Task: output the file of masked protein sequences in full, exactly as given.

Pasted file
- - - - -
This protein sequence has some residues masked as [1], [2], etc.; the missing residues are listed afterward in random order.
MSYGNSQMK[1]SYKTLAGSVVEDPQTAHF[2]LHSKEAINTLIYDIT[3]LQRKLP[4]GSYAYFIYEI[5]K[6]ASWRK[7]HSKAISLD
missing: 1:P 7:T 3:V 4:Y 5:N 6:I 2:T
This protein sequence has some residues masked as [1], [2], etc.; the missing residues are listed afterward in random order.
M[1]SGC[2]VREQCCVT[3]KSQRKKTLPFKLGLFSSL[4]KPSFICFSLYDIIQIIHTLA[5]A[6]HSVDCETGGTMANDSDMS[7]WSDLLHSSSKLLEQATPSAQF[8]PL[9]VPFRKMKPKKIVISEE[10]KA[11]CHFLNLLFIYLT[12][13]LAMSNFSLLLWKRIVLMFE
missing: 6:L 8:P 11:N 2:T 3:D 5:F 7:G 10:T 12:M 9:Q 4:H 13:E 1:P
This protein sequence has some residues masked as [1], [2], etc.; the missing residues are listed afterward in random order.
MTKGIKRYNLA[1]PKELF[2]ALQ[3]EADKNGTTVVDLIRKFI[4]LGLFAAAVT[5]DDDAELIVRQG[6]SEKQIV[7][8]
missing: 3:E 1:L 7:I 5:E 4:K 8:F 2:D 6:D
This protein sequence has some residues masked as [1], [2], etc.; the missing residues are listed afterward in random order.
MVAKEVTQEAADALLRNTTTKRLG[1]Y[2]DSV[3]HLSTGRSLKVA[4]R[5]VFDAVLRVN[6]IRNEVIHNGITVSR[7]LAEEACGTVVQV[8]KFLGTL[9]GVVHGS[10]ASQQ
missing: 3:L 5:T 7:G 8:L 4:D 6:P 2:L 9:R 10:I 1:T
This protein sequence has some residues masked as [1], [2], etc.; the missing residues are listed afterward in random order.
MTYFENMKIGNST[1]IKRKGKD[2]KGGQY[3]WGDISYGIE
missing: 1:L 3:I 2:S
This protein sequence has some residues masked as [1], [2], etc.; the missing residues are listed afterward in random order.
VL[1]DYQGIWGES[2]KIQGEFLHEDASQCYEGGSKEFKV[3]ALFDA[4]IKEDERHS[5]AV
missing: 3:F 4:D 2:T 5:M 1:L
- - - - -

This protein sequence has some residues masked as [1], [2], etc.; the missing residues are listed afterward in random order.
MSYGNSQMK[1]SYKTLAGSVVEDPQTAHF[2]LHSKEAINTLIYDIT[3]LQRKLP[4]GSYAYFIYEI[5]K[6]ASWRK[7]HSKAISLD
missing: 1:P 7:T 3:V 4:Y 5:N 6:I 2:T
This protein sequence has some residues masked as [1], [2], etc.; the missing residues are listed afterward in random order.
M[1]SGC[2]VREQCCVT[3]KSQRKKTLPFKLGLFSSL[4]KPSFICFSLYDIIQIIHTLA[5]A[6]HSVDCETGGTMANDSDMS[7]WSDLLHSSSKLLEQATPSAQF[8]PL[9]VPFRKMKPKKIVISEE[10]KA[11]CHFLNLLFIYLT[12][13]LAMSNFSLLLWKRIVLMFE
missing: 6:L 8:P 11:N 2:T 3:D 5:F 7:G 10:T 12:M 9:Q 4:H 13:E 1:P
This protein sequence has some residues masked as [1], [2], etc.; the missing residues are listed afterward in random order.
MTKGIKRYNLA[1]PKELF[2]ALQ[3]EADKNGTTVVDLIRKFI[4]LGLFAAAVT[5]DDDAELIVRQG[6]SEKQIV[7][8]
missing: 3:E 1:L 7:I 5:E 4:K 8:F 2:D 6:D
This protein sequence has some residues masked as [1], [2], etc.; the missing residues are listed afterward in random order.
MVAKEVTQEAADALLRNTTTKRLG[1]Y[2]DSV[3]HLSTGRSLKVA[4]R[5]VFDAVLRVN[6]IRNEVIHNGITVSR[7]LAEEACGTVVQV[8]KFLGTL[9]GVVHGS[10]ASQQ
missing: 3:L 5:T 7:G 8:L 4:D 6:P 2:L 9:R 10:I 1:T
This protein sequence has some residues masked as [1], [2], etc.; the missing residues are listed afterward in random order.
MTYFENMKIGNST[1]IKRKGKD[2]KGGQY[3]WGDISYGIE
missing: 1:L 3:I 2:S
This protein sequence has some residues masked as [1], [2], etc.; the missing residues are listed afterward in random order.
VL[1]DYQGIWGES[2]KIQGEFLHEDASQCYEGGSKEFKV[3]ALFDA[4]IKEDERHS[5]AV
missing: 3:F 4:D 2:T 5:M 1:L